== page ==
The concept of big data is not a newly coined phenomenon. Even in the 1950s, businesses found their way around basic analytics to unveil insights and trends.
However, these days, big data analytics is going through a new stage of development with the upsurge of technology and fancy tools. Most organizations now can unearth data for both long-run and immediate decisions. This ability of rapid decision-making translates into an agile approach and a competitive edge unseen before.
We could ramble on about the importance of data analytics over and over again, but let’s dump it into a succinct guide and put the things into some context.
We’ll start with the data analytics definition.
What Is Big Data Analytics?
Data Analytics is a set of techniques that target big data from off-the-shelf systems developed by big data engineering. Big data analytics aims at analyzing trends, patterns, and developing various classification and prediction systems.
Currently, this term involves the following data-related processes:
- Data storage and management;
- Data mining;
- Data analysis;
- Data visualization;
- Data integration;
- Data grouping.
Also, it is important to realize that data comes in different flavors. Therefore, content preferences and search requests to online purchases can be the source of valuable insights.
The Many Faces of Data
Data is a buzzword. Therefore, you’ll likely bump into a dozen terms that incorporate this notion. Probably, the most popular ones are data analytics, data science, and data analysis. Both sound the same, but what is the main difference if any? Let’s lay it all out for you:
- Data analysis deals with collecting, manipulating, and studying the data to fetch a general insight;
- Data analytics further uses the analyzed data and helps make well-versed business decisions in a specified area;
- Data science helps expose new questions that you might not have considered before. It is an umbrella term that includes data analytics as well.
Therefore, all the three notions work towards the same goal, but each using a different set of techniques and digging with different depths.
The 4 Types of Data Analytics
Data analytics is a multi-faceted, complex process that uncovers hidden patterns for us to amplify our business operations. So it’s no wonder this science comes in various shapes and forms. Four main types of data analytics scrutinize big data from different perspectives.
Type 1. Descriptive analytics – What Is Happening?
Descriptive analytics interprets historical data to track and summarize changes and identify patterns. A prominent example of descriptive analytics is when IoT-enabled devices collect data from production equipment to prevent any costly unplanned downtime.
In business, this type of analytics usually paves the way for more complex analytics techniques. The result of descriptive analytics includes visualization output like pie charts and other basic graphical displays.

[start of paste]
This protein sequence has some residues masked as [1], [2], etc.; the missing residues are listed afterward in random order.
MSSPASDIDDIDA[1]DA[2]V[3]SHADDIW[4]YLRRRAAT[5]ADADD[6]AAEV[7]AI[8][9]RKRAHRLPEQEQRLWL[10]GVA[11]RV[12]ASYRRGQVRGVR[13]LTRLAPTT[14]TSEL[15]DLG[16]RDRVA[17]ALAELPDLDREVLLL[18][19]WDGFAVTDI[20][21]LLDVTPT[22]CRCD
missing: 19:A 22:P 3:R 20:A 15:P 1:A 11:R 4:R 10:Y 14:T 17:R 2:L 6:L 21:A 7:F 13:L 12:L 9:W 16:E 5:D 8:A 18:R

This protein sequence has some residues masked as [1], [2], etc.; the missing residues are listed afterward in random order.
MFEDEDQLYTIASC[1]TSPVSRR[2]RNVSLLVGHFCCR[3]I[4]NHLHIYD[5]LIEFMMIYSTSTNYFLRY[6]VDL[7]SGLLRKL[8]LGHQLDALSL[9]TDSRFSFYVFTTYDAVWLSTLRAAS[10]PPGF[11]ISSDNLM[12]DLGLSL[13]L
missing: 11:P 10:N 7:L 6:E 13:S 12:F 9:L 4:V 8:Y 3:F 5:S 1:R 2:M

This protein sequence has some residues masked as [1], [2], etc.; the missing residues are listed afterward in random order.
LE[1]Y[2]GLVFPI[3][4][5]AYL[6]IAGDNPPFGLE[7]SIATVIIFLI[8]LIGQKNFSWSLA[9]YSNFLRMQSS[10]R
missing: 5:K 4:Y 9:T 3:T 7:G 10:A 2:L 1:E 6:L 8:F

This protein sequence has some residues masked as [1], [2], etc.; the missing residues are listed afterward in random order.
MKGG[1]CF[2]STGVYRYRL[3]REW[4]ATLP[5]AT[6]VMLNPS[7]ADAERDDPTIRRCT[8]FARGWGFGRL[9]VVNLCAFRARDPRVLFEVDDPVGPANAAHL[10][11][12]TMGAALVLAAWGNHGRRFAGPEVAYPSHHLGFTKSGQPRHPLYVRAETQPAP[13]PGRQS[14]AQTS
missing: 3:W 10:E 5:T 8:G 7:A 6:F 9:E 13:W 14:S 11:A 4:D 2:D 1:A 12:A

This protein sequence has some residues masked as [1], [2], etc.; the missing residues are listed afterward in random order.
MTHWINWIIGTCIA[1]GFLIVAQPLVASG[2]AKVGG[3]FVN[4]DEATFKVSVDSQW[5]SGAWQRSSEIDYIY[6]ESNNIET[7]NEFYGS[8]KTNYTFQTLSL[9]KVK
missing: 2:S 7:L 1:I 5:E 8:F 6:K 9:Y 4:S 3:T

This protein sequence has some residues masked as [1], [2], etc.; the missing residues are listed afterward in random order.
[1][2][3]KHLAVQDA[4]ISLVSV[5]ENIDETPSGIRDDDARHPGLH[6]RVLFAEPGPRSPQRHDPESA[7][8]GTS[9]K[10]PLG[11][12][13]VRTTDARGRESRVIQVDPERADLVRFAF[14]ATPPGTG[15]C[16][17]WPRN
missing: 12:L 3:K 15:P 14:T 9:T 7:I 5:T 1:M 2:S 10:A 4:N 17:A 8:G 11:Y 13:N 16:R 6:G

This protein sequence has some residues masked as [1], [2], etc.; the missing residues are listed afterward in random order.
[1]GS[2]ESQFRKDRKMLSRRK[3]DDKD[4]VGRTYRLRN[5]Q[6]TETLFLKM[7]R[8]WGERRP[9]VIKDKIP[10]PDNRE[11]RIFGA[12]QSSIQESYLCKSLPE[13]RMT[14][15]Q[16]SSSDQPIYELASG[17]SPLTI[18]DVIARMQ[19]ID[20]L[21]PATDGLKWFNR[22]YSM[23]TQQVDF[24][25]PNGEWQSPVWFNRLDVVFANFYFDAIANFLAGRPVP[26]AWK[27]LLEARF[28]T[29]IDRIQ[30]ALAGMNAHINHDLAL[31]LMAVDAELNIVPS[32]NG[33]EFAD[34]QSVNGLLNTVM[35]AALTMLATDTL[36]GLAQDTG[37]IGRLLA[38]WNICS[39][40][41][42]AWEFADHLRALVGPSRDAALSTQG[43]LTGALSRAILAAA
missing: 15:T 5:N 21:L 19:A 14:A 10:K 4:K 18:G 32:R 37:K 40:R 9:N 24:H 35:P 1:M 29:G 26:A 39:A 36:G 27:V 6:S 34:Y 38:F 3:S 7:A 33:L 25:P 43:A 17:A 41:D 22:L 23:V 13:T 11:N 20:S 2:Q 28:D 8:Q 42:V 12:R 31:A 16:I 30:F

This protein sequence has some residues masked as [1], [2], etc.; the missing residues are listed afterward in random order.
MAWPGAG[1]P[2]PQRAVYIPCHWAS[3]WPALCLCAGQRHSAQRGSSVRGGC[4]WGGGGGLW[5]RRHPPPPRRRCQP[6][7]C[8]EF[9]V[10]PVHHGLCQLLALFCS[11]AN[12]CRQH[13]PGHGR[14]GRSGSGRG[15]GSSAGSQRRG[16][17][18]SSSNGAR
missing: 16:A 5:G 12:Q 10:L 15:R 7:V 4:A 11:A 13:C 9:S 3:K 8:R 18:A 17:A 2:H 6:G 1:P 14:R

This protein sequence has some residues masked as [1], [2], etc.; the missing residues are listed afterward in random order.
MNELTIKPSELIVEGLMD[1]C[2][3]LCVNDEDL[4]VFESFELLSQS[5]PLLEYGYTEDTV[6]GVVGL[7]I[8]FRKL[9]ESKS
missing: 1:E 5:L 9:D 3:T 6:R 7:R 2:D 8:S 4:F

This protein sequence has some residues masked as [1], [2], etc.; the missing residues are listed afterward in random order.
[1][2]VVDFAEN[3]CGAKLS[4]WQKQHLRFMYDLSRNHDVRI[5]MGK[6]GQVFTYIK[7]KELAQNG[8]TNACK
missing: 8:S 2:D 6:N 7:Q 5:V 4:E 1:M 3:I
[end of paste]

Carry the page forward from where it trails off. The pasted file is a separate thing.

Thanks to its simplicity, this type of analytics is widely used across industries, including marketing, banking, and healthcare. Thus, Google Analytics leverages descriptive analytics to distill large volumes of data into a visual presentation.
In general, descriptive analytics helps companies to measure performance and reset perspective on goals and targets.
Here are some real-world examples of how this kind of analytics is implemented:
- Summing up previous events like deals and activities information or promoting efforts;
- Assessing digital engagement;
- Detailing general patterns;
- Gathering review results.
Type 2. Predictive analytics – What Could Happen?
Predictive analytics uses a variety of statistical, data analysis, and game theory methods to analyze current and historical data/events in order to predict future data/events. Let’s imagine that you’re planning on launching a new business and want to know whether it’ll be profitable. That’s what predictive analytics is all about, in simple terms.
Predictive analytics methods use the existing relationships among factors to assess possible risks. When applied to the loan approval process, it leverages scoring models to assess the solvency of the client. In this case, any scoring model relies heavily on historical data.
Other applications of this analytics type include:
- Ecommerce and retail – to perform behavior analytics, optimize trade promotions, and personalize in-store experiences;
- Marketing – to gain a better understanding of promoting efforts and trends in sales in the future;
- Human resource management – to track employee retention metrics and performance;
- Healthcare – to boost patient care by detecting early signs of patient deterioration and identifying at-risk patients;